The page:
For rationalizing \((\sqrt a - \sqrt b )\), the rationalizing factor is \((\sqrt a + \sqrt b ) \). \[ (\sqrt a - \sqrt b ) \times (\sqrt a + \sqrt b ) =(\sqrt a)^2 - (\sqrt b)^2 = a - b \]

**Example**

Let us understand this with an example.

**Rationalize the denominator of **\(\dfrac{4}{\sqrt 11 - \sqrt 7} \)**.**

The conjugate of the denominator \(\sqrt11 - \sqrt 7\) is \(\sqrt11 + \sqrt7 \)

\[\begin{align}\dfrac{4}{\sqrt 11 - \sqrt 7} &=\dfrac{4}{\sqrt 11 - \sqrt 7} \times \dfrac{\sqrt11 + \sqrt7}{\sqrt 11 + \sqrt 7}\\ &= \dfrac{4(\sqrt11 + \sqrt7)}{(\sqrt 11)^2 - (\sqrt 7)^2} \\&=\dfrac{4(\sqrt11 + \sqrt7)}{11 - 7} \\ &=\dfrac{4(\sqrt11 + \sqrt7)}{4} \\&= \sqrt11 + \sqrt7\end{align} \]

**Solved Examples**

Example 1 |

Rationalize \(\dfrac{1}{\sqrt 7} \)

**Solution**

To rationalize the denominator \(\sqrt 7 \), we require another \(\sqrt 7 \)

\[\begin{align}\dfrac{1}{\sqrt 7} &= \dfrac{1}{\sqrt 7} \times \dfrac{\sqrt 7}{\sqrt 7} \\ &= \dfrac{\sqrt 7 }{\sqrt{ 7 \times 7}}\\ &=\dfrac{\sqrt 7 }{7}\end{align} \]

\(\therefore \text{The answer is} \dfrac{\sqrt 7 }{7} \) |

Example 2 |

Rationalize \(\dfrac{5}{\sqrt 5} \)

**Solution**

The rationalizing factor of \(\sqrt 5 \) is \(\sqrt 5 \)

\[\begin{align}\dfrac{5}{\sqrt 5} &= \dfrac{5}{\sqrt 5} \times \dfrac{\sqrt 5}{\sqrt 5} \\ &= \dfrac{5\sqrt5}{\sqrt{ 5 \times 5}} \\ &= \dfrac{5\sqrt 5}{ 5} \\ &=\sqrt5\end{align} \]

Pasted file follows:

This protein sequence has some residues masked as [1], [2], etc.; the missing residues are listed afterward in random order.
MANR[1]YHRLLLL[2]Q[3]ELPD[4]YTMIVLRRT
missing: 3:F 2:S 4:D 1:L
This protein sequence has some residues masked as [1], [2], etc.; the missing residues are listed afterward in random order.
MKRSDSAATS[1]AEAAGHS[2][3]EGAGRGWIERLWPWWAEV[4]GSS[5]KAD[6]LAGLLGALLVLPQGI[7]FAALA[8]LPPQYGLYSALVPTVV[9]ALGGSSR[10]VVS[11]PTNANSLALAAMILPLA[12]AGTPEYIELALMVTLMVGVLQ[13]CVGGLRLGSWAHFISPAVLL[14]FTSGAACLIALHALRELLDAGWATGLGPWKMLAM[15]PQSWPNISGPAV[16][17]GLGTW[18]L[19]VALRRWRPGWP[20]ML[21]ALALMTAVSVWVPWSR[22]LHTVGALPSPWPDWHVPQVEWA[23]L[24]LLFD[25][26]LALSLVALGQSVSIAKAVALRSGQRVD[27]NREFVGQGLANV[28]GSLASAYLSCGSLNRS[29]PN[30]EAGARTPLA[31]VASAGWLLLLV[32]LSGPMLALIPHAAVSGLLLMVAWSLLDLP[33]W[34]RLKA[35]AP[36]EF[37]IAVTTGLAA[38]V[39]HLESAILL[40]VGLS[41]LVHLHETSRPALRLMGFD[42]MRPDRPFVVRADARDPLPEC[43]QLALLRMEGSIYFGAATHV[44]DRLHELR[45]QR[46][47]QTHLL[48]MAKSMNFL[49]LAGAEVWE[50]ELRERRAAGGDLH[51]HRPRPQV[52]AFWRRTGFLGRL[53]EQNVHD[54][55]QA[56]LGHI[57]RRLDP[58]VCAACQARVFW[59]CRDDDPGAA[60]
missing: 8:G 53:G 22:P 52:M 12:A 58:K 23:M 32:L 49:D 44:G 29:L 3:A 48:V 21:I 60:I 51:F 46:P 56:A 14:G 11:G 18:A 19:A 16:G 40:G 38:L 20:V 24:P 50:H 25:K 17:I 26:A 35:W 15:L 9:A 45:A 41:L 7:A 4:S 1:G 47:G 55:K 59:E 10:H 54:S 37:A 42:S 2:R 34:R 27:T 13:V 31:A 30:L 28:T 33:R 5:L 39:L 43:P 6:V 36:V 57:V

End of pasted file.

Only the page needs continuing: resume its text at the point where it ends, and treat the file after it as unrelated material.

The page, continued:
\(\therefore \text{The answer is} \sqrt5 \) |

Example 3 |

Rationalize the denominator of \(\dfrac{\sqrt 5}{(2 + \sqrt 3)} \)

**Solution**

The conjugate of the denominator \((2 + \sqrt 3 )\) is \((2 - \sqrt 3) \)

\[\begin{align}\dfrac{\sqrt 5}{(2 + \sqrt 3)} &=\dfrac{\sqrt 5}{(2 + \sqrt 3)} \times\dfrac{2 - \sqrt3}{2 - \sqrt3} \\ &=\dfrac{\sqrt5(2 - \sqrt3)}{2^2 - (\sqrt3)^2} \\ &=\dfrac{\sqrt5(2 - \sqrt3)}{4 - 3} \\ &= \dfrac{\sqrt5(2 - \sqrt3)}{1} \\ &=\sqrt5(2 - \sqrt3)\end{align} \]

\(\therefore \text{The answer is } \sqrt5(2 - \sqrt3)\) |

- Simplify \(\dfrac{5 + 4\sqrt 2}{3 – 2\sqrt 2} \) through rationalizing the denominator.
- Rationalize the denominator for the fraction \(\dfrac{2\sqrt3 + 4\sqrt 7}{4\sqrt3 – 2\sqrt 7} \).

**Interactive Questions on Rationalizing the Denominator**

**Here are a few activities for you to practice. Select/Type your answer and click the "Check Answer" button to see the result.**

**Let's Summarize**